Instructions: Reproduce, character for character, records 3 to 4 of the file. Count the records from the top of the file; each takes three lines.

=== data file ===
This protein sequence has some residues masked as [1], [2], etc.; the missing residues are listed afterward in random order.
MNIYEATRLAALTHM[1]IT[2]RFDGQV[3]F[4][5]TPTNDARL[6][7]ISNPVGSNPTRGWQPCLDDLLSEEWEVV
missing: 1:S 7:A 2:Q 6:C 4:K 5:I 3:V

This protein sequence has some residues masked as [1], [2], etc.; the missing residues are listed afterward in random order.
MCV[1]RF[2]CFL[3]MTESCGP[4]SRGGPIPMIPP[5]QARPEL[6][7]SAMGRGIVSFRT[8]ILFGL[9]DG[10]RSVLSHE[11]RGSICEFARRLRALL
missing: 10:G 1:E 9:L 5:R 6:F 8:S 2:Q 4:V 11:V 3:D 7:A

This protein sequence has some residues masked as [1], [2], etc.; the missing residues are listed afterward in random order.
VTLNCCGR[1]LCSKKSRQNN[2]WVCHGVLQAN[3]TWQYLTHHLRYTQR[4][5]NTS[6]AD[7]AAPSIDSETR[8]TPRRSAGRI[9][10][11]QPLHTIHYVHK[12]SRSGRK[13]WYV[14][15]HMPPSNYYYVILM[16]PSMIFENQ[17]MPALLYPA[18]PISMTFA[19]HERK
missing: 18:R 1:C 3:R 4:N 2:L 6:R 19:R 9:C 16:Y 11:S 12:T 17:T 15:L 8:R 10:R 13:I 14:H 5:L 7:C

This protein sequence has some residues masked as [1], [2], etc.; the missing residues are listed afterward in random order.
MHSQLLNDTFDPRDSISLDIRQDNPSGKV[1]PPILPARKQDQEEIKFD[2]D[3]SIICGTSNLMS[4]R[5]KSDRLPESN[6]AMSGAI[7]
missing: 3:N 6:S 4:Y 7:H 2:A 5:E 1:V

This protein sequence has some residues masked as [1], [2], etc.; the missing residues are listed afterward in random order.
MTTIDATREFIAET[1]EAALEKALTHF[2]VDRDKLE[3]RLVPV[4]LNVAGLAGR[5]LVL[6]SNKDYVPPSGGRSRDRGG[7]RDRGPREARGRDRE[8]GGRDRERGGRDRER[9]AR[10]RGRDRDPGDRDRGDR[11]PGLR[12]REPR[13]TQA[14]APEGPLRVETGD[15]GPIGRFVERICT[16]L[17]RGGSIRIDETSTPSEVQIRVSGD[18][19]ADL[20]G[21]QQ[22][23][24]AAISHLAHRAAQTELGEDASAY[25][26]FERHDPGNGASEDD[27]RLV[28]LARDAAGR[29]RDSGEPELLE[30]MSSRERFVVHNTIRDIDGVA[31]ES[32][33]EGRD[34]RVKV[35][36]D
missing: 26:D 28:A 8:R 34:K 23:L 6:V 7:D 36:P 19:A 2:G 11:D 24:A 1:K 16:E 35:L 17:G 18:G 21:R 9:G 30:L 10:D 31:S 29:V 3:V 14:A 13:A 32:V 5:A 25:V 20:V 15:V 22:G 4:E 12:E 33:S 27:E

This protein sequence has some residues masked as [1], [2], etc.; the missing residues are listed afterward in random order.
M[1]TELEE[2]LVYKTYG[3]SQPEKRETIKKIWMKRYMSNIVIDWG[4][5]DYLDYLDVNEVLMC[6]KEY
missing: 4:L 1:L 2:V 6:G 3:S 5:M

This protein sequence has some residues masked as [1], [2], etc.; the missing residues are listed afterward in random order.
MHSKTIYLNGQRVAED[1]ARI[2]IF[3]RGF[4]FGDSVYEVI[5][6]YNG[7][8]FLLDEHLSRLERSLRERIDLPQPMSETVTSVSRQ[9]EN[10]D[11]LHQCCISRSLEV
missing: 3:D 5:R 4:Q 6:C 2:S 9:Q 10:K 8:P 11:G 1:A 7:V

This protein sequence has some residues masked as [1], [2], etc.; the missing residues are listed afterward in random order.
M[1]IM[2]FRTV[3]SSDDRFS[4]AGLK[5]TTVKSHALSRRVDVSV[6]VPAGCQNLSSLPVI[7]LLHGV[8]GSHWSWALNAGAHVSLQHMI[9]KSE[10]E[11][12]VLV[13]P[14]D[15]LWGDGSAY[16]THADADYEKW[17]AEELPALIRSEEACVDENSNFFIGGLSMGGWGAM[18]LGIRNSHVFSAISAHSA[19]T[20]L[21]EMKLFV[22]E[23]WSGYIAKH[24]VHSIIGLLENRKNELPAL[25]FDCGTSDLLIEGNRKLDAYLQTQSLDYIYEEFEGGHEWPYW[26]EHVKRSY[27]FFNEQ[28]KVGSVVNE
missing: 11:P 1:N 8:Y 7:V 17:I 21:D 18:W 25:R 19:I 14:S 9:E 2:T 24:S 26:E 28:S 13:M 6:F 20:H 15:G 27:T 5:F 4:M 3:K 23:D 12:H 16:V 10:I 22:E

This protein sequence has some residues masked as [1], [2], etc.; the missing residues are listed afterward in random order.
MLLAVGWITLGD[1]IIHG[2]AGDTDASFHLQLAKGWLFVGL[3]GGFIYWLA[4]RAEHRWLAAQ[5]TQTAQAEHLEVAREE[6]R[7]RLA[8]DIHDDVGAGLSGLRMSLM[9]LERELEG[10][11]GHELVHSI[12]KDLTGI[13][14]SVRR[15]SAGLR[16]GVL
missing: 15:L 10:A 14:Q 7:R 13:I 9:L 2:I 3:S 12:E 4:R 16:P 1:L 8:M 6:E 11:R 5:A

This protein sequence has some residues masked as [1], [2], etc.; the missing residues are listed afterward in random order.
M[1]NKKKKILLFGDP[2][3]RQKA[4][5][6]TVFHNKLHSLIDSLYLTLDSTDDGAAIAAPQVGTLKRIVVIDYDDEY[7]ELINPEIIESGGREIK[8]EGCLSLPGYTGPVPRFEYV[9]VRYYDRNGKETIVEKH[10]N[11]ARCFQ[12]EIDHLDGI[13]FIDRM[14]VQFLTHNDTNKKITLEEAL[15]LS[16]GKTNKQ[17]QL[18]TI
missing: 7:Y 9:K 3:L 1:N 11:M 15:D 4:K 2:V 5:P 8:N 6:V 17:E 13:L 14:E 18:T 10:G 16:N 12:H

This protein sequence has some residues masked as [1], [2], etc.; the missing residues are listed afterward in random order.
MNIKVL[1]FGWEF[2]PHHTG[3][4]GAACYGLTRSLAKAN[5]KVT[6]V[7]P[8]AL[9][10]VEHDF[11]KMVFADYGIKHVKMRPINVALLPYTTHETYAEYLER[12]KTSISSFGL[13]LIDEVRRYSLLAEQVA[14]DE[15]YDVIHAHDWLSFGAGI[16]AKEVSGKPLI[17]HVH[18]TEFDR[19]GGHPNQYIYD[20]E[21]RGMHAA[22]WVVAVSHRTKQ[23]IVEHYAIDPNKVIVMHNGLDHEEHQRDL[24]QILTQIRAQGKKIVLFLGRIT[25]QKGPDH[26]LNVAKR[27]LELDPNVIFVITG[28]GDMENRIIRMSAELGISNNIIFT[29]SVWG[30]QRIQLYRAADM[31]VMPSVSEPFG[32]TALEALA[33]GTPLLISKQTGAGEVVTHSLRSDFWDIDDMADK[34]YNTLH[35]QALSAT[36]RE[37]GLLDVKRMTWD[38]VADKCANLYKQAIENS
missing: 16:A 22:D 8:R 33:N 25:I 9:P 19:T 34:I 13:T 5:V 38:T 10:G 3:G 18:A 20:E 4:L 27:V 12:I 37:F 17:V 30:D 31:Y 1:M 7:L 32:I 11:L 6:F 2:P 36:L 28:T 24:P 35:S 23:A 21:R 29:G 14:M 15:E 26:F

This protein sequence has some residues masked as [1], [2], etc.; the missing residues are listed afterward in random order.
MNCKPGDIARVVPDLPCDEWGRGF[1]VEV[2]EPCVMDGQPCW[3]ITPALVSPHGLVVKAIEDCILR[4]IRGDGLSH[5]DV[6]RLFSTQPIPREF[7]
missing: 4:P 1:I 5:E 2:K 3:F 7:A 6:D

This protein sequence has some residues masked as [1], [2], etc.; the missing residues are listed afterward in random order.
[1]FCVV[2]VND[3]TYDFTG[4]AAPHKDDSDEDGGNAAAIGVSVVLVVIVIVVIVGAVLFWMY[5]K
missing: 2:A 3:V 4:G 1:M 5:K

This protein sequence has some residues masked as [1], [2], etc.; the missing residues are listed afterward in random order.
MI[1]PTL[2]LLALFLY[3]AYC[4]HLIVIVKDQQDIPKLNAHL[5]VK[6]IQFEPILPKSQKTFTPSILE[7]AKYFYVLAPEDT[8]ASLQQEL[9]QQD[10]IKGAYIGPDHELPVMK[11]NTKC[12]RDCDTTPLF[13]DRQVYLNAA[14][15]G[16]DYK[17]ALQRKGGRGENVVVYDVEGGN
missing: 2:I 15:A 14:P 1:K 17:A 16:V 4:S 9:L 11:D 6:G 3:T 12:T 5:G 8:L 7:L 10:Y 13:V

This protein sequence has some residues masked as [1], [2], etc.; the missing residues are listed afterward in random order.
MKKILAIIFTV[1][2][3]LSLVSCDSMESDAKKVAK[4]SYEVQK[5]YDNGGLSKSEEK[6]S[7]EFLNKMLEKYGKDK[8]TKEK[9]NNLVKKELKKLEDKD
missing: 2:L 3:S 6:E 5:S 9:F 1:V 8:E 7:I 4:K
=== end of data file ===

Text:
This protein sequence has some residues masked as [1], [2], etc.; the missing residues are listed afterward in random order.
VTLNCCGR[1]LCSKKSRQNN[2]WVCHGVLQAN[3]TWQYLTHHLRYTQR[4][5]NTS[6]AD[7]AAPSIDSETR[8]TPRRSAGRI[9][10][11]QPLHTIHYVHK[12]SRSGRK[13]WYV[14][15]HMPPSNYYYVILM[16]PSMIFENQ[17]MPALLYPA[18]PISMTFA[19]HERK
missing: 18:R 1:C 3:R 4:N 2:L 6:R 19:R 9:C 16:Y 11:S 12:T 17:T 15:L 8:R 10:R 13:I 14:H 5:L 7:C

This protein sequence has some residues masked as [1], [2], etc.; the missing residues are listed afterward in random order.
MHSQLLNDTFDPRDSISLDIRQDNPSGKV[1]PPILPARKQDQEEIKFD[2]D[3]SIICGTSNLMS[4]R[5]KSDRLPESN[6]AMSGAI[7]
missing: 3:N 6:S 4:Y 7:H 2:A 5:E 1:V